How far can students be left to organise their own learning, with teachers stepping back into the role of facilitators? All the way, asserts head Ian Cunningham
Alexandra Riley reports on some new research, highlighting five key ways for school leaders to make maths work for both children and teachers.
Through a new initiative in California, students can pursue their love of competitive gaming while developing career skills and fulfilling curriculum requirements. Professor Constance Steinkuehler explains this new form of connected learning.
Mathematics can be anxiety-producing for many children and adults. Why are so many students resistant to maths learning? Deborah Peart offers strategies for a student-centred approach that helps students take ownership of their learning.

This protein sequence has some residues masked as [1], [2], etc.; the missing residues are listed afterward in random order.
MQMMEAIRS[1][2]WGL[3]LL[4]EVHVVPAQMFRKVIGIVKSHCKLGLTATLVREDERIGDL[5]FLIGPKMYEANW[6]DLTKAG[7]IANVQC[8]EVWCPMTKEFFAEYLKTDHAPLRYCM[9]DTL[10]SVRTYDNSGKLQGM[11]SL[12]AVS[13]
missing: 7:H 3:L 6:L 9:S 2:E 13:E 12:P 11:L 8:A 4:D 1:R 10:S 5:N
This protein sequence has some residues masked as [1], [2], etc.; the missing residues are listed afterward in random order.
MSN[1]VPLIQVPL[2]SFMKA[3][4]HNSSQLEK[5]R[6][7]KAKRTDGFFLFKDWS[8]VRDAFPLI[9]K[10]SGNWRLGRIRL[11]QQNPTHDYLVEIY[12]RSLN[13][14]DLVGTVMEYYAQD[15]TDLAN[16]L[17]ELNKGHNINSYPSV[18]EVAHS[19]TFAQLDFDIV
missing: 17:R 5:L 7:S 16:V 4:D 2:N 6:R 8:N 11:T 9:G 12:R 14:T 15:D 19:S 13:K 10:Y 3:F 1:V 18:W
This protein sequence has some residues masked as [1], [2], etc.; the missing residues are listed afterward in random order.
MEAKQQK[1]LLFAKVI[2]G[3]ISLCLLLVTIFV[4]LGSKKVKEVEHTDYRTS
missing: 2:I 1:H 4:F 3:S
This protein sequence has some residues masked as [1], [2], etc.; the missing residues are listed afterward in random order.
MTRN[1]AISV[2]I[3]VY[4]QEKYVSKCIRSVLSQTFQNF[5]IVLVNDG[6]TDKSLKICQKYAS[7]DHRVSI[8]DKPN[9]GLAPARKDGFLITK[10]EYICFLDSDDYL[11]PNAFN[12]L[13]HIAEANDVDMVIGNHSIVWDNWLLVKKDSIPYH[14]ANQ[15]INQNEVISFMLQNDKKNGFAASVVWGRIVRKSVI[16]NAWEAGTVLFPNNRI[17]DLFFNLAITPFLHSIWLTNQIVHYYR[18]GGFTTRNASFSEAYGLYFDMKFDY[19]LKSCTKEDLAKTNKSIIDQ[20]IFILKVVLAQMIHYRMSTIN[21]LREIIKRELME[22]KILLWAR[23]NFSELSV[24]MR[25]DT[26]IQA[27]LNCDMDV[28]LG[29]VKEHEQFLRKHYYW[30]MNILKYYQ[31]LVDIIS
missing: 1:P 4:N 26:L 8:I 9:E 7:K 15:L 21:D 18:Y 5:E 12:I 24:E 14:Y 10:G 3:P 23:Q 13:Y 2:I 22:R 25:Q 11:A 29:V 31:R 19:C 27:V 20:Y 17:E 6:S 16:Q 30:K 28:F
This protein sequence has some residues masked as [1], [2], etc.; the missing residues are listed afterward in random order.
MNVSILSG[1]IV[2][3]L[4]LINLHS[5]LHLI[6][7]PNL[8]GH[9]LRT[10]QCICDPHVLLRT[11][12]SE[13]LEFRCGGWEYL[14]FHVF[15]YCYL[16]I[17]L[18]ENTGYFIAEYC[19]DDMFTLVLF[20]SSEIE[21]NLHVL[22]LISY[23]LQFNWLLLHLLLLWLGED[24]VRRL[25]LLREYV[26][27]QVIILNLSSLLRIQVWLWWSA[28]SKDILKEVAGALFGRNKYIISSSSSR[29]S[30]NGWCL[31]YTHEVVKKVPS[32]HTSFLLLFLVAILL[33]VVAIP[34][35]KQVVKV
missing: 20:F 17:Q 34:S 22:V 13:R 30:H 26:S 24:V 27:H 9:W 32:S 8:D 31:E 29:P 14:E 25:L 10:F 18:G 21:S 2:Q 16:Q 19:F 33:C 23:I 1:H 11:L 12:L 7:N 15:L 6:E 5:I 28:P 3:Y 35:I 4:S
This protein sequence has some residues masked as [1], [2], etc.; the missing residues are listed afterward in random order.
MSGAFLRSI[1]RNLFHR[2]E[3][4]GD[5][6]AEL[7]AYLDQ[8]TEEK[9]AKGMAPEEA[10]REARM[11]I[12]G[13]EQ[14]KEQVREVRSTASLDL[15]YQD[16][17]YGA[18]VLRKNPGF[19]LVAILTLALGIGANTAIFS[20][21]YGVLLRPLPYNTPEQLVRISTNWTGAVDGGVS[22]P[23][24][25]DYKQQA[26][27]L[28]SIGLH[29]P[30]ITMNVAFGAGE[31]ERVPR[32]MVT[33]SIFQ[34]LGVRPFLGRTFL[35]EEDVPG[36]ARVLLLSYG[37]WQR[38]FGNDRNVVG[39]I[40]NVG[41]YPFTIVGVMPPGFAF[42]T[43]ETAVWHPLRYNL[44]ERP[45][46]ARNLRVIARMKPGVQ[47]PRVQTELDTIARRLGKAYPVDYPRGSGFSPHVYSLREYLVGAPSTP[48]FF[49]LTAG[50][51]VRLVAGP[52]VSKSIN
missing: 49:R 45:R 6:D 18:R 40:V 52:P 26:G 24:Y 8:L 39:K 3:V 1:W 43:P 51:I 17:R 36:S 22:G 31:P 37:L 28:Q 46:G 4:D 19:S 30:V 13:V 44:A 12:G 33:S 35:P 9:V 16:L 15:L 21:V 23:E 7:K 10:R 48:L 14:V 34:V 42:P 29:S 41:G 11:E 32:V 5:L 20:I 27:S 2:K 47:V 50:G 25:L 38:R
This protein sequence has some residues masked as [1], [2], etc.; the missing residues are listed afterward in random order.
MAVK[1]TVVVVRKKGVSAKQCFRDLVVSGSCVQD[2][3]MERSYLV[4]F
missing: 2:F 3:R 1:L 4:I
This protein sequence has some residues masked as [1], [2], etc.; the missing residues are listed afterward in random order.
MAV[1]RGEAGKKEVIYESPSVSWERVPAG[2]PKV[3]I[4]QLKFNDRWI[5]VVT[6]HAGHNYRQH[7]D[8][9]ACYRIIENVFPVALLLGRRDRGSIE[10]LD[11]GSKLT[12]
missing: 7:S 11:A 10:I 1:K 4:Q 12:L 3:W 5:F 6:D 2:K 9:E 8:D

Traditional approaches to science, technology, engineering and maths seem to be missing the crucial element of arts and imagination. Becky Sage shows how some new technology is bringing interdisciplinary and creative thinking to the science classroom.
As an antidote to an increasingly narrow curriculum, Park House School in Newbury adopted the Olympian values of the Get Set programme for its extra – curricular learning. It has transformed the outlook of the pupils towards those less fortunate than they are, explains Derek Peaple.
Michael Mann, from the innovation Foundation NESTA makes the case for collaborative problem solving.
One of the biggest hurdles to overcome in enquiry and project based learning within schools is convincing people of its merits in the first place. David Leat, Rachel Lofthouse and Ulrike Thomas provide some helpful guidance.